Monday, February 27, 2017


It's almost spring in New York City. Usually during this time of thaw one can smell a hint of all the defrosted dog droppings left over the winter by dog-walkers to inconvenienced to stoop over while wearing all those sweaters and jackets. But this year the stronger scent of politics wafts through our town. 

Here are a couple of gag cartoons that are science and health inspired while still evoking thoughts of country and (obliquely) economy. "Enjoy!" (Ha.)

Thursday, January 19, 2017


The cover of Awesome Possum volume 3     

I got my copy of Awesome Possum volume 3 in the mail yesterday. It is over 300 pages of natural history goodness! Stephen Bissette (yes that Stephen Bissette) inked the cover designed by Angela Boyle. Angela also happens to be the editor.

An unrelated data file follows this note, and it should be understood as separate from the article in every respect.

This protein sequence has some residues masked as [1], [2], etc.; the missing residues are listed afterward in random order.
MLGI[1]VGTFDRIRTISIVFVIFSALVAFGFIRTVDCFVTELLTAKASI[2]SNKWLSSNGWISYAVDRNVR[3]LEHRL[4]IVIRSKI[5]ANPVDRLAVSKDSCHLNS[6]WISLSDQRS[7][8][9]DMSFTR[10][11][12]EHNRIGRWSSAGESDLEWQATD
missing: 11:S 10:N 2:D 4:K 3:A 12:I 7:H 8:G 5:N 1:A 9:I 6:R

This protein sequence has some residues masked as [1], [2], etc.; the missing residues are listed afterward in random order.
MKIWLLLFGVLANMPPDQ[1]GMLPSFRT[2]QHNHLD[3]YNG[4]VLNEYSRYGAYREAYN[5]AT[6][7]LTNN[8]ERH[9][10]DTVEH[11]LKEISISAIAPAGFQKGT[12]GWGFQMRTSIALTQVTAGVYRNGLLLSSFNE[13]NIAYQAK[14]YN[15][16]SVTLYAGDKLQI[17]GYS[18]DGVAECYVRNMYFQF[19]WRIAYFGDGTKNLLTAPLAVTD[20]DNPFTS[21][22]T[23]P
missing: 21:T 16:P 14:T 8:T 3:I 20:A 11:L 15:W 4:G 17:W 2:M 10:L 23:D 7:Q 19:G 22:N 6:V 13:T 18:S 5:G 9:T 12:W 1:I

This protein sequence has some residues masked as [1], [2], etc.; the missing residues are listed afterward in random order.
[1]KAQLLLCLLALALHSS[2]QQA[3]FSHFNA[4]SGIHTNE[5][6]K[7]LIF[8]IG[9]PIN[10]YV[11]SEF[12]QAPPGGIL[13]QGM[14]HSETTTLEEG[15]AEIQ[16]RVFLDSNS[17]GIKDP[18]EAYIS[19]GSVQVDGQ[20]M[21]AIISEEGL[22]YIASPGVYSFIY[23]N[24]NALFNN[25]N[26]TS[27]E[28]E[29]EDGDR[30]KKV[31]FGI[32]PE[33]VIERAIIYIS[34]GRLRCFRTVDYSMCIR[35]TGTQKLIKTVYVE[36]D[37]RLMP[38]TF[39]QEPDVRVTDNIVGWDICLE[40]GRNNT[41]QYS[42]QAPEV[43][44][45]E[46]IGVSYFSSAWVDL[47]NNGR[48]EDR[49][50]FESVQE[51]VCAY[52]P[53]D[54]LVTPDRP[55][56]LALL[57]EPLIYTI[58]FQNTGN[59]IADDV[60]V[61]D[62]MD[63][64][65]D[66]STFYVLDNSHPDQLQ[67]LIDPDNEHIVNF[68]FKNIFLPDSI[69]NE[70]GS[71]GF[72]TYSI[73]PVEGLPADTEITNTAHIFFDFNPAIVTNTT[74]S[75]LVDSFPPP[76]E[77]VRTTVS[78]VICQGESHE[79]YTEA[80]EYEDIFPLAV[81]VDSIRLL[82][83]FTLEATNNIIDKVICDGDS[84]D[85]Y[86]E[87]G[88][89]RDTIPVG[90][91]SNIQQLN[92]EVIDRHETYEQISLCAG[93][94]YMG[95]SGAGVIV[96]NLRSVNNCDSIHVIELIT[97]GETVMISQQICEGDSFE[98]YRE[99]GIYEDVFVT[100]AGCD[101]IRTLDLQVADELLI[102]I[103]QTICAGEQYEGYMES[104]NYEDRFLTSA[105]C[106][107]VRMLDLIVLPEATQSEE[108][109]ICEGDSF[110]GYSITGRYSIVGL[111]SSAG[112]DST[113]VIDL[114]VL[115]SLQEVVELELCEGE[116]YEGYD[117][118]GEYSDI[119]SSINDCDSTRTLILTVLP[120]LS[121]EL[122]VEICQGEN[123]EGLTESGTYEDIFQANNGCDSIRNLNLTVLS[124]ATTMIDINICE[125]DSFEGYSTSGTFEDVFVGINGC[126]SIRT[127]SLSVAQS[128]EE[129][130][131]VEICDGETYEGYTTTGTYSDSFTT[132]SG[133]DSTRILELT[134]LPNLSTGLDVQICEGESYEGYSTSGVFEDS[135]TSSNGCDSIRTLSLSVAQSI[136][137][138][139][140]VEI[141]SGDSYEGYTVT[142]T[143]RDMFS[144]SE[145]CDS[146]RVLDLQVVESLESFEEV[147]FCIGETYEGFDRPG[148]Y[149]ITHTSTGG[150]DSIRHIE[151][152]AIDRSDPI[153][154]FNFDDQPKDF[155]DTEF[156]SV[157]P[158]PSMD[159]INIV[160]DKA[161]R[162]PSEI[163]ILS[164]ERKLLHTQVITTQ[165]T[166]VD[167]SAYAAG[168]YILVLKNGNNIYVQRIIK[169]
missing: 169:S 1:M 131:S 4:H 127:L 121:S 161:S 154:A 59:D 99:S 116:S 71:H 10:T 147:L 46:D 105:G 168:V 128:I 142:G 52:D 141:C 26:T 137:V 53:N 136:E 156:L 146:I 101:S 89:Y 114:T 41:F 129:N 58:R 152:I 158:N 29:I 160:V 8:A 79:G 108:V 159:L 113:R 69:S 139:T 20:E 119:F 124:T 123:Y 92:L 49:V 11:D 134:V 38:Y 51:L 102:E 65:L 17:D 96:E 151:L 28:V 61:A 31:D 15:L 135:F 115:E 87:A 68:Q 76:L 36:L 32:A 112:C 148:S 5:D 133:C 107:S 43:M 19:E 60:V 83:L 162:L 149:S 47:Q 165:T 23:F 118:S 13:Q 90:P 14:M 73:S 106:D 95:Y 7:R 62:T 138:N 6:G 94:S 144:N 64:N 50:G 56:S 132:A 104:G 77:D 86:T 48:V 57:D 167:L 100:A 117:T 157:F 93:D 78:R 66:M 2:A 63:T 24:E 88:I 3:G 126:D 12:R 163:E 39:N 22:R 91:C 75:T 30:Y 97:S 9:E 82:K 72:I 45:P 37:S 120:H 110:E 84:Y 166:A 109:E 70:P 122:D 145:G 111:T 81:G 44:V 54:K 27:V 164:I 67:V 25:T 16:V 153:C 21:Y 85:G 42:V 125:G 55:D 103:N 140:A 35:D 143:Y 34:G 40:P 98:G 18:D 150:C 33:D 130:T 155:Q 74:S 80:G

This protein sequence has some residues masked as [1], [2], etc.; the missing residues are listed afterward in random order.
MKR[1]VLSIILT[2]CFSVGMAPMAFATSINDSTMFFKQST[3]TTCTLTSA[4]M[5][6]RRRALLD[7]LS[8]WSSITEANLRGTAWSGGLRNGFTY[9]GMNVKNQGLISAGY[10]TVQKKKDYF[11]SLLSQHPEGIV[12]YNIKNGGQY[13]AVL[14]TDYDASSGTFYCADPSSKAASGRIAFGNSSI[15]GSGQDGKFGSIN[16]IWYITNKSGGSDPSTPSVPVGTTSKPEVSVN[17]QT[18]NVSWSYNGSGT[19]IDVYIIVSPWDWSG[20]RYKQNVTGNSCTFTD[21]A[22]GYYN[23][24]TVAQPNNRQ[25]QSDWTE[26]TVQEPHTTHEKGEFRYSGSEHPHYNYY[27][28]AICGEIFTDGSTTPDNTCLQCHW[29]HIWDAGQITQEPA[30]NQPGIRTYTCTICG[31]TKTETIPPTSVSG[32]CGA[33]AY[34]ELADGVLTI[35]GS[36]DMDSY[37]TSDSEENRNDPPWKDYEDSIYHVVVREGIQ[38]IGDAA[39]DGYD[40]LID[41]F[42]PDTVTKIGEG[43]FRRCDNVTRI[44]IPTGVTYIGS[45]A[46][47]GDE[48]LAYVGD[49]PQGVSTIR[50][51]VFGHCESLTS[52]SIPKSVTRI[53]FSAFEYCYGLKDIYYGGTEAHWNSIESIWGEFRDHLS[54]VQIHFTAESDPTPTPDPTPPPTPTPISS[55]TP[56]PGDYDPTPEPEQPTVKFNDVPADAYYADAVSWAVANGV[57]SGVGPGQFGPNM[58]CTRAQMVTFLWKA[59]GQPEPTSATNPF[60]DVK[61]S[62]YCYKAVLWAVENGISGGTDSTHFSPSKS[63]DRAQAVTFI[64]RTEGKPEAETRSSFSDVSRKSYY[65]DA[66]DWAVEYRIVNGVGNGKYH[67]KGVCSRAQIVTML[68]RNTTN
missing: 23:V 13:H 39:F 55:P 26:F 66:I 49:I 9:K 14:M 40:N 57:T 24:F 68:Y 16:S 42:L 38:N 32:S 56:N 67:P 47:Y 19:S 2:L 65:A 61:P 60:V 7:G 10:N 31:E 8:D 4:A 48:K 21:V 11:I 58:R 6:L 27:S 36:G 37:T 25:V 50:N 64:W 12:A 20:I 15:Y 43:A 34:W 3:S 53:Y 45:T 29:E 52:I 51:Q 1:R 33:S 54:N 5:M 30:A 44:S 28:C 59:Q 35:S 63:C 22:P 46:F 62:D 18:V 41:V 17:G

Surprise! Cats like birds and squirrels.

My contribution is a sketch of an anatomized opossum and a shark (each on the subway) as well as A Pictorial Anatomy of the Denizens of Manhattan's East Village, Gramercy Park, and Stuyvesant Town. Yes it's a bit wordy but I like old pamphlets with titles that take up the entire cover. 

This project gave me an excuse to buy A Dissection Guide and Atlas to the Rat and a couple of tomes on vertebrate anatomy.

Friday, January 6, 2017


And why should I? 
Here is a view of the retroperitoneal organs of the Unicorns abdominal cavity. 
I have no idea if horses have a peritoneum and this unicorn definitely did not.